Ending the Myth of the Web Cannibalizing TV

Tom & Jerry, Spy vs. Spy, Wile E. Coyote  and the Road Runner, bath salts and facial skin. Media history is full of epic battles between two sides. Until recently, we were told that the war between TV and mobile devices was up there with the best of them. For years, I’ve been hearing about the cannibalization of TV by other means that impeded the sharing and distribution of content.

Turns out it’s a myth. Research from the Coalition for Innovative Media Measurement and Nielsen are showing that devices are working in tandem with one another as a user is consuming content. Nielsen found that 88 percent of tablet owners and 86 percent of U.S. smartphone owners used their mobile devices while watching TV at least once during a 30-day period.

Additionally, the IAB found that this multitasking has actually added time to the 24-hour day. This user behavior has increased the day by six hours over the past two years, driven mainly by people going online. So, it should come as no surprise then that Americans are watching more video programming than they ever have (35 hours per week on average).

Marketers need to stop planning their TV and digital efforts in silos. One way to bust through these myopic planning walls is to enhance the viewing experience of programs. Check out the “Game of Thrones” application or what ABC did with Yahoo’s IntoNow for their show “Revenge” as examples of what’s possible. These examples are extending the viewing experience through additional content (maps, character background, sweepstakes, etc.) Even more could be done using an HTML5-fueled site experience, but that topic is for another day. And you don’t have to be a content creator to jump into the fray. Just look at how brands are using Shazam in their commercials to have the audio within the spots launch their additional content/site. If you know that the audience has a tablet or a smartphone in their hands, leverage that fact to deliver additional content and even to drive conversion.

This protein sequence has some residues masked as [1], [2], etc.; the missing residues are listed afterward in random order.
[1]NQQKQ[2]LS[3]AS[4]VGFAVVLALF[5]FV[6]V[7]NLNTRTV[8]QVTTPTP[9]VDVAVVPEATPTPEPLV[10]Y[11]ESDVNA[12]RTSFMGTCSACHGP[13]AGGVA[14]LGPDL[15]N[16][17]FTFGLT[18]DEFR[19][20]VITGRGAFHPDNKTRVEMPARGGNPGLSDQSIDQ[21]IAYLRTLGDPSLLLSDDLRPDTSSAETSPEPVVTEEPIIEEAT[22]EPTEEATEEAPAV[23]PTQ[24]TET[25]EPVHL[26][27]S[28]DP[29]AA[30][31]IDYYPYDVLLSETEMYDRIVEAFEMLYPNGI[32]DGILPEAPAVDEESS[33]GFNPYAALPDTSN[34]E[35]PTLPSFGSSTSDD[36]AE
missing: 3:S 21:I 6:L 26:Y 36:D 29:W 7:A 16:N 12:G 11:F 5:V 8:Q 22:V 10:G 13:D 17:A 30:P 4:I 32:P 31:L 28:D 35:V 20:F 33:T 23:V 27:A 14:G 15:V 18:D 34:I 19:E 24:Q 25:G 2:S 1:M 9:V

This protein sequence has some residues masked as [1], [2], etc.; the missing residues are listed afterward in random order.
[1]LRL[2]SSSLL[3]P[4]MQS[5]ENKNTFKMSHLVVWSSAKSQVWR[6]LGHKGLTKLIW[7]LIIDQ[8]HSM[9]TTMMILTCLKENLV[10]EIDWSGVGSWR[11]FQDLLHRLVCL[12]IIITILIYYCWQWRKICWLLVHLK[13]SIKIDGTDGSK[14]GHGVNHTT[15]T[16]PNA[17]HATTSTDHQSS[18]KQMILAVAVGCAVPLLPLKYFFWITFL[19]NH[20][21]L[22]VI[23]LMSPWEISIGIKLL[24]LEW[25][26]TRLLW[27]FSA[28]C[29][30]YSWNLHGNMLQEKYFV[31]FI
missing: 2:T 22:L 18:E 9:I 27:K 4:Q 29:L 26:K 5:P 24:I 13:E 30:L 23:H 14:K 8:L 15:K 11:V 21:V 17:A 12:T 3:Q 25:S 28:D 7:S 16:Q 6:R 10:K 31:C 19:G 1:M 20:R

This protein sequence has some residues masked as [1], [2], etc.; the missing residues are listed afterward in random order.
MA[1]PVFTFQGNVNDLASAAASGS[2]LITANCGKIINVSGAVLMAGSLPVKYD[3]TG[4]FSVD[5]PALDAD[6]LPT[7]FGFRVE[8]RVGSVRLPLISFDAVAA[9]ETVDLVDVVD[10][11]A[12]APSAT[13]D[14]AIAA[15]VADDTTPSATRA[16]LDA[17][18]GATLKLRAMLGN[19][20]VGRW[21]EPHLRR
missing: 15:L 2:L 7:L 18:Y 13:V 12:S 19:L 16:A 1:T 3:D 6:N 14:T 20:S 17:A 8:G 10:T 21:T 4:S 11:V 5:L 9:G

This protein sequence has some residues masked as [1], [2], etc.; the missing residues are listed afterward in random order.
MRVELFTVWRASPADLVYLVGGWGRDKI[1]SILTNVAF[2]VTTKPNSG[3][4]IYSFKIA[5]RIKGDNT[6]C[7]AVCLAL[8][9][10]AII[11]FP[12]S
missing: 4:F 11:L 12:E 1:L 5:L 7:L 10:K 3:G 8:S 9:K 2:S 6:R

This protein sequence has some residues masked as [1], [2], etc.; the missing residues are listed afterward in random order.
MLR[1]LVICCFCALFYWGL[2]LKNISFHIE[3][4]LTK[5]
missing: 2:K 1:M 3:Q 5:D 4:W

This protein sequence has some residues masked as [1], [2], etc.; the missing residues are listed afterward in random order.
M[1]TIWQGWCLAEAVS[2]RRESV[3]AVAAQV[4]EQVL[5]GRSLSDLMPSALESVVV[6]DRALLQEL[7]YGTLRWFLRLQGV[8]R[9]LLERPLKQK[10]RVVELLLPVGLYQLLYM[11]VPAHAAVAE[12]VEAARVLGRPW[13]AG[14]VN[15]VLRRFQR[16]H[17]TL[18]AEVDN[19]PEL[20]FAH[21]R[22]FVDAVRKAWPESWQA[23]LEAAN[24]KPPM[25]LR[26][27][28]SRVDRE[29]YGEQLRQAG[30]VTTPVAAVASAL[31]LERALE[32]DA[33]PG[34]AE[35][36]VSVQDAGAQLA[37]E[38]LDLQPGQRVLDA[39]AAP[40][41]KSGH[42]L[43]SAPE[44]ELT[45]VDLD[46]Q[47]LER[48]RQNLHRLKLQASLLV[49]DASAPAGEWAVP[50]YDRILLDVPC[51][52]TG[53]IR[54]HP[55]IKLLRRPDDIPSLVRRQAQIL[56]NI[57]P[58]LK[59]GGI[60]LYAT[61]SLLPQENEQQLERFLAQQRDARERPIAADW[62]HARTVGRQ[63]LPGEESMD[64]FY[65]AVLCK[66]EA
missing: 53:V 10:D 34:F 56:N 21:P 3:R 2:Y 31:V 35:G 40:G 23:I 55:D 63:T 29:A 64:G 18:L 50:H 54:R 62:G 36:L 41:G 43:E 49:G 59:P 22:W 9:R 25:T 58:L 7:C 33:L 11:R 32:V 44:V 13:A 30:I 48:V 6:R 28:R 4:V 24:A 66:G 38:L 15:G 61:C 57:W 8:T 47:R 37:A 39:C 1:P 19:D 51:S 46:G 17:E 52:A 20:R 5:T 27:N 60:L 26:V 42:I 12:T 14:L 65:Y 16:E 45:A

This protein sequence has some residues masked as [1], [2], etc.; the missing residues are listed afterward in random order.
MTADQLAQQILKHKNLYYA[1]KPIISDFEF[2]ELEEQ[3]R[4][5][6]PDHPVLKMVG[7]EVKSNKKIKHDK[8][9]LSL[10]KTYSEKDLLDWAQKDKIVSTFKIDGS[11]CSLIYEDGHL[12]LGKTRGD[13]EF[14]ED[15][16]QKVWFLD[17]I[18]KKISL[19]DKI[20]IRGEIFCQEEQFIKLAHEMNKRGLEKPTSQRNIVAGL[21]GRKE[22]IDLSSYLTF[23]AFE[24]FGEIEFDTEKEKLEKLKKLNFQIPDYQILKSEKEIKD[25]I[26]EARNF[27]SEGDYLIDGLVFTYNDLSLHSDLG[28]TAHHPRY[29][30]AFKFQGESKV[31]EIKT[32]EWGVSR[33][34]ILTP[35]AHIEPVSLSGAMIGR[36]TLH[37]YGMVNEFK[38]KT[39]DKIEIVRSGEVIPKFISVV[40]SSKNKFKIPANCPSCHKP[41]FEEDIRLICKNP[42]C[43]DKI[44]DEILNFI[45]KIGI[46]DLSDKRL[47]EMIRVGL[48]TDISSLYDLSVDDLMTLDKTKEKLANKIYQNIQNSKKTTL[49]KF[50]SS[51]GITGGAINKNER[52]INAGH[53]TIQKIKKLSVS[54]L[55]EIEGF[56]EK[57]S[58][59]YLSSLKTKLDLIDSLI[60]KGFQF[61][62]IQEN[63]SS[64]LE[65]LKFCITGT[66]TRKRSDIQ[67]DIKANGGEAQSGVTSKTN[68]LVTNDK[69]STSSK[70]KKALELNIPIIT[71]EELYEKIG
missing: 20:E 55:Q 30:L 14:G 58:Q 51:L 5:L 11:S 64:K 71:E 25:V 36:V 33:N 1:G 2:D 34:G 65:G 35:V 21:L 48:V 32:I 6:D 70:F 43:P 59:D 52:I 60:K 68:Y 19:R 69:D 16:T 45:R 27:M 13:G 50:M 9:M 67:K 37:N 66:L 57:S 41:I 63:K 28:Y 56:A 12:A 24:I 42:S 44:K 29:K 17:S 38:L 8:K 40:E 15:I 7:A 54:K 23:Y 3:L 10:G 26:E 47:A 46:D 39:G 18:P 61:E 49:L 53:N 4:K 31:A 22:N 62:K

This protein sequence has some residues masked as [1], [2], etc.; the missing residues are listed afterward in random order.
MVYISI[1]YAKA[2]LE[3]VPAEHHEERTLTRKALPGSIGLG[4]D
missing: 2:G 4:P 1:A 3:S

ComScore has found that — surprise, surprise — Facebook is a property of heavy consumption while users are multitasking. Knowing this, if a person has liked your brand/product/program, why not look to engage them during your TV flights? Due to the capabilities around geographic filtering of posts, you can seek to make the message as relevant as possible to viewers (time, location, adjacent programming, etc.). When engaged, you can fuel messaging between friends to increase the overall reach of your communication and start what we in the biz call a “snowball” effect.

Game consoles are another point of linkage in this new world order. Whether it’s looking to “gamify” the TV spot/program or leveraging the functionality of something like Kinect/Wii U, brands should be playing around with this concept and seeing how an ad could kick off a more immersive experience. I think that the game consoles themselves can show us the way. Imagine an ad for the new Halo game that launched into a longer trailer or provided additional news/content. My gaming skills peaked with Rampage in the ‘80s, and even I think that’s awesome.

All these points enable brands to truly measure their TV effectiveness and can lead to better optimization. Using such data inputs as number of visits after TV spots/programs have run, or how conversions (downloads, registrations, etc.) accumulate during and following campaigns, brands could know the level of interest they are generating during specific time slots, programs, channels, and among specific audiences. Think of the efficiency it would drive! Think of the case studies it would produce! Glorious, detailed case studies! Utopia is within reach, my friends.

So now that you have the research and these ideas, act like Dennis Quaid and Louis Gossett, Jr. in “Enemy Mine” and make TV become friends with its supposed enemies. Good Journey!

Rick Corteville is CEO of Luxus, an advertising network headquartered in Finland.

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